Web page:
Toeing the breadline

A Tory backbencher’s assertion that London mayor Boris Johnson and Prime Minister David Cameron are just “two posh boys who don’t know the price of milk” rang somewhat true this month, as both demonstrated an ironic ignorance to the price of daily staples.

But it was Cameron who came under the most criticism for not knowing the price of a loaf of bread. Thanks to an interview with LBC Radio, Cameron’s love of breadmaking via machine has been ousted. His guess when grilled was that a value sliced loaf of bread costs “well north of a pound”. He admitted he’s partial to some locally milled Cotswold Crunch straight from his Panasonic breadmaker. It all smacks of posho, of privilege – and of pedantry.

Politicians have this habit of falling foul to food politics for personal image gain. It’s the one thing we all have in common and holds the power to identify wealth by what you eat (or don’t eat). First there was pastygate, where being in the same pasty shop as ‘the common man’ was justified with photocalls in Greggs from ministers. Then came George Osborne chowing down on his £10 burger. It was schoolboy stuff; an embarrassment to British politics. Is this what it’s come to? That the best basis to demonstrate that these guys are gritty just like the rest of us is to prove they too love a bit of flaky pastry action or a filthy burger? Oooh, we’re one and the same! So the matter of Cameron making his own bread overnight, waking up No. 10 to wafts of Costwoldy crusts and opening his children’s eyes to a world of granary is not the everyday language of today’s Britain. Instead it’s an image that’s turned the stomach of a nation already convinced its government doesn’t understand food poverty.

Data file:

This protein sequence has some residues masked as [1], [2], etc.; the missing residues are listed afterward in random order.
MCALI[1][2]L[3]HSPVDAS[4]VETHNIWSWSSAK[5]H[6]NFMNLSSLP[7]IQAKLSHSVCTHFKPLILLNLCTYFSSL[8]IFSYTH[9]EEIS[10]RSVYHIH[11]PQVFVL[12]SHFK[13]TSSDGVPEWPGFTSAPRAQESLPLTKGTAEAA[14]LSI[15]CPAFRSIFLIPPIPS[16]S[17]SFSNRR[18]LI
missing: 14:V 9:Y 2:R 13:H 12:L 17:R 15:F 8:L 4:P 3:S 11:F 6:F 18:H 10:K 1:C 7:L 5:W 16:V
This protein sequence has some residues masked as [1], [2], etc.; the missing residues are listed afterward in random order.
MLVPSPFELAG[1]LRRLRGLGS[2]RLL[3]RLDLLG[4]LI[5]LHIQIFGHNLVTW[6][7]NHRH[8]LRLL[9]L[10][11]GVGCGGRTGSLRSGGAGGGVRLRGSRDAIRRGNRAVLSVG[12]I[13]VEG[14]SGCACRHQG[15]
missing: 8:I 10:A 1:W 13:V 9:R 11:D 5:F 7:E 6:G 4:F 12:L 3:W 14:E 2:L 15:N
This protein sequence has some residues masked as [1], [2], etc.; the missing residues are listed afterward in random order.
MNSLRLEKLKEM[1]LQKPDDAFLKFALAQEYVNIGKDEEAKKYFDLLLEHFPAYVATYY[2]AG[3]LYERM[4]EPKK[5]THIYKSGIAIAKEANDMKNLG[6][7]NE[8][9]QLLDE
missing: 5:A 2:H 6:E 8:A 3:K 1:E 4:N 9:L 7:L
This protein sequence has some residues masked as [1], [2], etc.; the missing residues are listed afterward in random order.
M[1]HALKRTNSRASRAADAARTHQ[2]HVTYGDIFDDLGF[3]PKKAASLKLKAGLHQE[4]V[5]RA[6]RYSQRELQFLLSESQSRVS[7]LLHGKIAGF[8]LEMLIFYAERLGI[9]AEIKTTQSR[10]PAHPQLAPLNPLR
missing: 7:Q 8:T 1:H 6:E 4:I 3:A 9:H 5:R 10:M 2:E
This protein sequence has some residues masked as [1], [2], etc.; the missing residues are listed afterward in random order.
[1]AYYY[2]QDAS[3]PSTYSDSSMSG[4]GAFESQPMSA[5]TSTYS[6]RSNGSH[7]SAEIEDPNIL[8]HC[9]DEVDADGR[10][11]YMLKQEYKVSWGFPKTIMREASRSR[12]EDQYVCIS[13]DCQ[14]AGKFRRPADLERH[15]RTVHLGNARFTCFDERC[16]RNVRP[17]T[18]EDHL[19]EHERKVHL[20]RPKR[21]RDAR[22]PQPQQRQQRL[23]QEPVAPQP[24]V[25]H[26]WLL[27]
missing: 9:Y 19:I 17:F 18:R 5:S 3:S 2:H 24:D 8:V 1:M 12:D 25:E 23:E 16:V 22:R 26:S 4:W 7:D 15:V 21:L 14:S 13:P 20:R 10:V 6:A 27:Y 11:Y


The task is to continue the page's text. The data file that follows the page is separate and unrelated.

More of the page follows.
But are we missing the point here? Should we really expect the Prime Minister to know the price of a value product, and does that make him any less of a leader? Would we similarly chastise him for not knowing the price of eggs, of toilet bleach or a bag of apples? Why hasn’t there been more congratulation of the fact that actually, he’s supporting a local producer and not the conglomerate that’s shutting down folks that give fancy and alliterative names to flour, or that he’s comprehensively ticking the boxes of the Real Bread Campaign? According to the Campaign, it works actually out around 7.5p cheaper to make your own bread than to buy a supermarket value sliced loaf, even when factoring in energy costs and choosing a higher cost flour.

David Cameron doesn’t know the price of a value loaf because he doesn’t have to. There seems to be this expectation that knowing the price will deem him a credible politician in touch with food poverty and the climate change that’s partly responsible for driving up food costs. But there are so many more pointers proving this government isn’t in touch with food poverty, like Education Secretary Michael Gove’s accusations that food bank users simply can’t manage their finances; the fact the government has recently scrapped collecting official food bank statistics; or that another Tory MP summised that food banks could become “a habit”. Revising by rote the cost of a sliced white really has nothing to do with this government’s masquerade of politicians pretending to care, and knowing it wouldn’t change any of the above.

So yes, Cameron’s breadmaker is a moot point. Yes he’s potentially saving money by buying flour from a local producer, and his overnight bake means he’s saving time so he can get on with that politics stuff. At least then we can hope he’s getting to grips with the other kind of bread-themed politics: living on the breadline.

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